For the first time in years, Pharmaceutical companies across the globe are in the spotlight for a good reason.  As the COVID-19 pandemic rages on, the world waits patiently for this industry to produce a vaccine that can once again lead us back to the lives we all missed. Nigeria is also not an exception, it seems. One of Nigeria’s oldest pharmaceutical companies, Neimeth, has been one of the better performers in the stock market in the last one year. However, there is still so much the company needs to do to earn profits consistently. 

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READ MORE: Covid-19: List of pharmaceutical firms that will receive grants from the CBN

Neimeth’s recently released H1 2020 results show a jump of 19.4% in revenue from 976 million earned in H1 2019 to 1.165 billion in H1 2020. While this is impressive, its comparative Q2 results (Jan-March ‘ 20) show a drop in revenue of 25.4% from 748.8 million earned in Q2 2019, to the 568.7 million revenue in Q2 2020. In similar vein, while its profit-after-tax soared by 939% from 5.447 million in H1 2019 to 56.596 million in H1 2020, its quarter-by-quarter results show a drop of 118%. While there is a truth that some months are better performers than others, Neimeth’s extreme profit jump in the half-year results juxtaposed with the more-than-100% drop in the first quarter of this year, reveal wide-gap volatility in its earning potential. Its revenue breakdown attributes the quarter-by-quarter drop in revenue to a comparative drop in its ‘Animal Health’ product line by a whopping 897.42%. The ‘Pharmaceuticals’ line also only experienced a marginal jump of 2.57%.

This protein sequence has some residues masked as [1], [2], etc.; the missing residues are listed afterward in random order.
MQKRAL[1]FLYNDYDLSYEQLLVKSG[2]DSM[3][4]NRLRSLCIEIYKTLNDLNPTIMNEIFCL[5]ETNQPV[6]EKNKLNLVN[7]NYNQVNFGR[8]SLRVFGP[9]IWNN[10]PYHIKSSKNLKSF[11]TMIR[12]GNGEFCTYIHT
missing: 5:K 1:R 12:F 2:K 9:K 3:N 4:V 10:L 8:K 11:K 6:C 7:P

Full report here.